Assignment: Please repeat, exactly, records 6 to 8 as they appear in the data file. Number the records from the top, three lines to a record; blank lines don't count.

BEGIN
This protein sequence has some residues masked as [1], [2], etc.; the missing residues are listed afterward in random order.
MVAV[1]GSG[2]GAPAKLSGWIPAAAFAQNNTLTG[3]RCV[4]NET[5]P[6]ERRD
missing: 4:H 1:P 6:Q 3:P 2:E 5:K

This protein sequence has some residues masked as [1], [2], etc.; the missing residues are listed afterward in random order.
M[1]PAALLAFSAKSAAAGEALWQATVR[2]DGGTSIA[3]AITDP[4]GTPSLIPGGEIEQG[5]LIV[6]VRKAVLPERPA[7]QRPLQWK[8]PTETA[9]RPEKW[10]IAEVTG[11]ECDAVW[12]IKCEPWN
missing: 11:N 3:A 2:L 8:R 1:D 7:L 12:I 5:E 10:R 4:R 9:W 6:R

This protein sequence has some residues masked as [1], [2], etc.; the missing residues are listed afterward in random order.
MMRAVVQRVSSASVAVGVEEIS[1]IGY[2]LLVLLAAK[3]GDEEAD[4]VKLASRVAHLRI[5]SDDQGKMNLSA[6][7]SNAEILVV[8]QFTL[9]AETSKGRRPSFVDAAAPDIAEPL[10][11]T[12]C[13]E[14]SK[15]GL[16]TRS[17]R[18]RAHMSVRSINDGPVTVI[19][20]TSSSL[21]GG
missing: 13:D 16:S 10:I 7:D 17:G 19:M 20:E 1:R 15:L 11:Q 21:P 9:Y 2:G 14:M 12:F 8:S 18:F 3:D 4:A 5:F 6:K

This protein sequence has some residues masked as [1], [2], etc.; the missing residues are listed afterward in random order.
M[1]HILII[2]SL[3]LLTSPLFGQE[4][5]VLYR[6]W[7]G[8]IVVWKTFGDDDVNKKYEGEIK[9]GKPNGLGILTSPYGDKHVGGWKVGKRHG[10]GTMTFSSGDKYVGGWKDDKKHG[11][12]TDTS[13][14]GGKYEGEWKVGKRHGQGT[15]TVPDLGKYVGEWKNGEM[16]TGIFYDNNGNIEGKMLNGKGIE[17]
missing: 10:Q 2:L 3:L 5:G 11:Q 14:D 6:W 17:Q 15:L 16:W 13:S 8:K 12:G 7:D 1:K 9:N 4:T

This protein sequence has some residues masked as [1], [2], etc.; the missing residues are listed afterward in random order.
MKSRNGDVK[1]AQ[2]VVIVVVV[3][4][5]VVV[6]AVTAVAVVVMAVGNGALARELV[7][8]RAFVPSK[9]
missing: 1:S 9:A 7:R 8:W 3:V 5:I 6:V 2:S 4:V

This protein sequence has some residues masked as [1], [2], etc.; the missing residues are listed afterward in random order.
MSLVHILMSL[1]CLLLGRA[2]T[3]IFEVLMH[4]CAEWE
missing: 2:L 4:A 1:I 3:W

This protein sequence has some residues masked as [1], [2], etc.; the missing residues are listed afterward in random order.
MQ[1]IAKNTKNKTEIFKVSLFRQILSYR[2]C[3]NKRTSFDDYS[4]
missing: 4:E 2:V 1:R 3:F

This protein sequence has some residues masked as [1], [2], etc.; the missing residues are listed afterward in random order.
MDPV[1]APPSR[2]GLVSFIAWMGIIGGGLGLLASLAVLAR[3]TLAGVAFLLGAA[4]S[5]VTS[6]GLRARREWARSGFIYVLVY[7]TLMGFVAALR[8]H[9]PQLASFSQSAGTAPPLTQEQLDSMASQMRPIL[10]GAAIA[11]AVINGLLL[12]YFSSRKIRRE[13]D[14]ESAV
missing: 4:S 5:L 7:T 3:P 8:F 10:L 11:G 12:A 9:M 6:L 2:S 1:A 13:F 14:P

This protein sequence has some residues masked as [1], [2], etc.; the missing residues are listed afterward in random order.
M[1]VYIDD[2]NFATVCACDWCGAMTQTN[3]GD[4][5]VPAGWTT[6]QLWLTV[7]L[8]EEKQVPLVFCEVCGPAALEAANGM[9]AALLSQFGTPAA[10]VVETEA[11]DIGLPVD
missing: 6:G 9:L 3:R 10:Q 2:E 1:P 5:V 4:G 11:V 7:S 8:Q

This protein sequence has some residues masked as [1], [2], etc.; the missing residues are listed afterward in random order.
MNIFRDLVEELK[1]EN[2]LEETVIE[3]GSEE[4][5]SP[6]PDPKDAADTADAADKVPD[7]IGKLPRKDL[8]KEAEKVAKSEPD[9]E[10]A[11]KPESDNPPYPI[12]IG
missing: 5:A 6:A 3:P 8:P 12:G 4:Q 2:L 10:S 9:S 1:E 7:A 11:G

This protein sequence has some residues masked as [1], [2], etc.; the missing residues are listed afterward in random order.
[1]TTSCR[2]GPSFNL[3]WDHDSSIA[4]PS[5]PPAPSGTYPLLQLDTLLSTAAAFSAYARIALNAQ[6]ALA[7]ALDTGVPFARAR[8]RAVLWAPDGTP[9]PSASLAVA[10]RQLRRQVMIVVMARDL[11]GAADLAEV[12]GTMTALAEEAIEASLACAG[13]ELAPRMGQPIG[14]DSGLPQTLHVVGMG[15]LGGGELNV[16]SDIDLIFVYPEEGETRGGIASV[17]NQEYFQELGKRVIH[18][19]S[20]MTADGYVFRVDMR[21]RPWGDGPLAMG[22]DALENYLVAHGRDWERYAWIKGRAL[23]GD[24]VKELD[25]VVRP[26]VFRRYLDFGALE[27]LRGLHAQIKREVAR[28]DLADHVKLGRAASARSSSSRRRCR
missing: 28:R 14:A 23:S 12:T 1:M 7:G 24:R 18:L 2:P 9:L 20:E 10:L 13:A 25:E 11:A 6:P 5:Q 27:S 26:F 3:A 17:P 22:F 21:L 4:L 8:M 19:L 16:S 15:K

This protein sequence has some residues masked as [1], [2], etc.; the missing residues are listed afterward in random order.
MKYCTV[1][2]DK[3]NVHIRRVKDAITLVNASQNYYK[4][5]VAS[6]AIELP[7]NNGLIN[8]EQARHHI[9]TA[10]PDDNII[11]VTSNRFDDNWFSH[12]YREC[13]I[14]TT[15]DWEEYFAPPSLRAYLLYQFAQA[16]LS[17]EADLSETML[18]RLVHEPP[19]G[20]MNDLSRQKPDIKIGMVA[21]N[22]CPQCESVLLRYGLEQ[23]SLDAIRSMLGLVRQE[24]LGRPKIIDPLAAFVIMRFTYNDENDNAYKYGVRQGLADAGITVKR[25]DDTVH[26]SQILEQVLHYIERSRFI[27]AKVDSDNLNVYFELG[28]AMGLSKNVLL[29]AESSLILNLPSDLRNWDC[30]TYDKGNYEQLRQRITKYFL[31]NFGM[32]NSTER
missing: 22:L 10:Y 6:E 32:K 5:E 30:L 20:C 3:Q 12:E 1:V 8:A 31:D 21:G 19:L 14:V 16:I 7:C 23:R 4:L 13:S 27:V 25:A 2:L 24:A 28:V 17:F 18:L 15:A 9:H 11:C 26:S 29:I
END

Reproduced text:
This protein sequence has some residues masked as [1], [2], etc.; the missing residues are listed afterward in random order.
MSLVHILMSL[1]CLLLGRA[2]T[3]IFEVLMH[4]CAEWE
missing: 2:L 4:A 1:I 3:W

This protein sequence has some residues masked as [1], [2], etc.; the missing residues are listed afterward in random order.
MQ[1]IAKNTKNKTEIFKVSLFRQILSYR[2]C[3]NKRTSFDDYS[4]
missing: 4:E 2:V 1:R 3:F

This protein sequence has some residues masked as [1], [2], etc.; the missing residues are listed afterward in random order.
MDPV[1]APPSR[2]GLVSFIAWMGIIGGGLGLLASLAVLAR[3]TLAGVAFLLGAA[4]S[5]VTS[6]GLRARREWARSGFIYVLVY[7]TLMGFVAALR[8]H[9]PQLASFSQSAGTAPPLTQEQLDSMASQMRPIL[10]GAAIA[11]AVINGLLL[12]YFSSRKIRRE[13]D[14]ESAV
missing: 4:S 5:L 7:T 3:P 8:F 10:L 11:G 12:A 9:M 6:L 2:S 1:A 13:F 14:P